4. With hardware these days with many cores and GPUs, is Windows 8 good at scaling? How much scaling can it do? 12 core CPU or more?
It's hard to answer "why" questions without speculating.
Microsoft won't ever be going open source, so speculating isn't really a good use of time. They clearly believe (and correctly, I think) that deep curation of the Windows Store is what will make it successful. This is, in many ways, the opposite of the open source approach. The Windows Store will likely be very much like the iOS App Store, from what I've been told.
Desktop apps aren't going away. But WinRT is designed for full-screen apps only.
I'm not sure that Windows 8 has an upper limit when it comes to CPU cores. Windows 7 doesn't.
Samsung 700T Slate PC
Serge S. asks:
When you initially mentioned the 700T tablet, you specified it as "a modified version of the Windows 7 slate Samsung will be selling publicly soon". I would like to know if you could provide more information about the modifications (aside for running Win8 rather than Win7).
Primarily, the version handed out at BUILD has additional sensors over what will be included in the public version of the slate, though I don't have a list of which exact sensors are unique to the developer model. (One is NFC.)
Tailored version of IE 10 doesn't support add-ons
Vincent R. asks:
If Internet explorer 10- metro style in Windows 8 won't support plug-ins, how will that affect those of us that use, for example, last pass for password management? Will we need to switch to the desktop (classic) version do you think? Just a little confused on this.
You could use the desktop version of IE or manually visit the Last Pass web site's vault as needed, I guess.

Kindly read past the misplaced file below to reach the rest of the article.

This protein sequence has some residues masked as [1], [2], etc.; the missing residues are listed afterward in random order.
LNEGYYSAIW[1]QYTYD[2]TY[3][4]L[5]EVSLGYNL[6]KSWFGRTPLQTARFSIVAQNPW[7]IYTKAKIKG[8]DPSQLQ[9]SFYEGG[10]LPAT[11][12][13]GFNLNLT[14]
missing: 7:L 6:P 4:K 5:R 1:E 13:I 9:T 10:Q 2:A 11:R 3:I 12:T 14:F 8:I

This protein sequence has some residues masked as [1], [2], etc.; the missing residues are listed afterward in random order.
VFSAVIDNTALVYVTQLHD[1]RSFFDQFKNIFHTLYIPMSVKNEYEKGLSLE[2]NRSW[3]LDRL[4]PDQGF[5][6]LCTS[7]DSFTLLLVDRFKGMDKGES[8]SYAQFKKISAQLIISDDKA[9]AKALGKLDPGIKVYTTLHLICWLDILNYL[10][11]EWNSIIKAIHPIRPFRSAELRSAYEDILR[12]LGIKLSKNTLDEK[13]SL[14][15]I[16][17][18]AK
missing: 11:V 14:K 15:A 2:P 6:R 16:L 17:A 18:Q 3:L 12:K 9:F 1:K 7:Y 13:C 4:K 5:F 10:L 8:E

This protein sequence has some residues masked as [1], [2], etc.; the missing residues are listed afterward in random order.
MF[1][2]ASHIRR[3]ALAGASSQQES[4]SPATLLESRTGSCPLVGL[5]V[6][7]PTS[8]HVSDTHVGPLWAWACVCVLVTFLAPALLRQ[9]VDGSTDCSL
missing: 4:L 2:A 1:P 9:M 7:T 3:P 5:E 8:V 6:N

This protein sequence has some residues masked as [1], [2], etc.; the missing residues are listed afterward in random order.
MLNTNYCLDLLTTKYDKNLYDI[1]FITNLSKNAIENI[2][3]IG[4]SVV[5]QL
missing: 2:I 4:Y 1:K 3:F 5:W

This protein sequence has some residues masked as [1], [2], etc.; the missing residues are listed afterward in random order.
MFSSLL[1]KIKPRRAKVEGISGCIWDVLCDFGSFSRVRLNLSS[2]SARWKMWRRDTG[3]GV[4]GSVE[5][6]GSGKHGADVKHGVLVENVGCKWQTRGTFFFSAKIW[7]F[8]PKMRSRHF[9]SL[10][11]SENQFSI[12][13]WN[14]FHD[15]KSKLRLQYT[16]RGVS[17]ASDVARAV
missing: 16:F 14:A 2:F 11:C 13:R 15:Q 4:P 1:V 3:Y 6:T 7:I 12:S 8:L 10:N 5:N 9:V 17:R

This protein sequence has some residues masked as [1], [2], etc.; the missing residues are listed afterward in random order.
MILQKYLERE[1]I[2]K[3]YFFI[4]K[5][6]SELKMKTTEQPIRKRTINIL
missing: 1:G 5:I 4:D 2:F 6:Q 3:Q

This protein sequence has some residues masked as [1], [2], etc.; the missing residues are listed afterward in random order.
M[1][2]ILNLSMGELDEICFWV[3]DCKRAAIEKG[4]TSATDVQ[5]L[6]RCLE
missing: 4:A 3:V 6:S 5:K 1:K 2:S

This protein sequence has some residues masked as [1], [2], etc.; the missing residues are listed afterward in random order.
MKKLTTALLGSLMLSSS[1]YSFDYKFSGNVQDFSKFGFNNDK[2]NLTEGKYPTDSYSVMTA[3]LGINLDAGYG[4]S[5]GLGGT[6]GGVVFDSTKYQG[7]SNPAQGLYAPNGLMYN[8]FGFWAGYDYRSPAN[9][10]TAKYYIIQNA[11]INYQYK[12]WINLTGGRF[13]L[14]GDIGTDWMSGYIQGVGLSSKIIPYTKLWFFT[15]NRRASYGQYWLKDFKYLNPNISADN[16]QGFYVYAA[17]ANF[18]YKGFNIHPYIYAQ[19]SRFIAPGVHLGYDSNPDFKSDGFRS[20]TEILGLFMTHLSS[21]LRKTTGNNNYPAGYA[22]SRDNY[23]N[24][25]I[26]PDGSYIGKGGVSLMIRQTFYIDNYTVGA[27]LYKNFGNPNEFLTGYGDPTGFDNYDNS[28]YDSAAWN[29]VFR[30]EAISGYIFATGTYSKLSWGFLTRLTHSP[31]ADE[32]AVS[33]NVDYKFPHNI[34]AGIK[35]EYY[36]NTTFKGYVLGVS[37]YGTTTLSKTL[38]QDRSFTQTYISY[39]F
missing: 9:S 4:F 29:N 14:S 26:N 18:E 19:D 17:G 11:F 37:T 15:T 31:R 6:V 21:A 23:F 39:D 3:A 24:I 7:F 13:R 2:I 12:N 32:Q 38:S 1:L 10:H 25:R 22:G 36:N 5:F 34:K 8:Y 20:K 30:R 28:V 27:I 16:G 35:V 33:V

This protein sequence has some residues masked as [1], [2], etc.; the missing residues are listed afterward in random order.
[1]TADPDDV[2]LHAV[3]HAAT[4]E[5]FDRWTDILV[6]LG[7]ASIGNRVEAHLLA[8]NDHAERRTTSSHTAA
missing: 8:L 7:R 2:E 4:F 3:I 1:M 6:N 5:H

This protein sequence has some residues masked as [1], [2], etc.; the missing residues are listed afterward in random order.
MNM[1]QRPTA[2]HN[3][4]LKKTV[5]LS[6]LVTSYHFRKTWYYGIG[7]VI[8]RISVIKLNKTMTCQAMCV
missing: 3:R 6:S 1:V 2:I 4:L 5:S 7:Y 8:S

Windows 8 in a virtual machine
Steve S. asks:
Paul, were you ever able to get the developers preview to install on Virtual PC or Virtual Box? I’ve tried both and they both fail. Got the secret?
Yes, I've installed it in VirtualBox (and Hyper-V). I used the 64-bit version and used the Windows 7 x64 preset with 1024 MB of RAM.
Also, note that Microsoft has published a blog post about installing the Developer Preview in a virtual machine.
Programming for Windows 8
Craig P. asks:
Closing Metro-Style apps
Adam S. asks:
[I read your explanation about why people won't normally need to close Metro-style apps.] As someone who uses the Alt-Tab feature in Windows regularly, this approach pollutes my list of running applications and gives me no way of saying that I want to remove an application from that list. While I really like the general direction of Windows 8, this seems like a mistake. I get that they are trying to support the tablet computing style and this makes total sense in that environment. But since this new UI will be used by both touch and non-touch users, I think the behavior will need to vary. Am I missing something here?
This is something we're over-thinking right now because the entire user experience in Windows is changing. Give it some time. ALT + TAB has been around for decades. This is new. By the time Windows 8 ships, you might not even be using ALT + TAB anymore.
Windows 8 ARM and compatibility
Matt G. asks:
[I've heard that Windows 8 on slates won't be compatible with classic Desktop apps.] What are your thoughts on this, have you heard anything?
Yeah, that's accurate. But remember that's only ARM tablets, not x86 tablets. There will be both. And the x86 versions will work fine with existing applications.
Windows 8 and Visual Basic 6
Eric R. asks:
One question I have heard a lot of recently at my work relating to Windows 8 is "will it support VB6"? There are a lot of apps still running that were written in VB 6.
If it works in Windows 7, it works in Windows 8.
An alternative for enabling the classic Start Menu on the Windows 8 desktop
Steve M. has some good advice:
Add a toolbar to the taskbar for the start menu folder C:\Users\[your user profile]\AppData\Roaming\Microsoft\Windows \Start Menu\Programs. Or, follow this guide to pin Restart, Shutdown and Sleep Shortcuts to the Start Screen.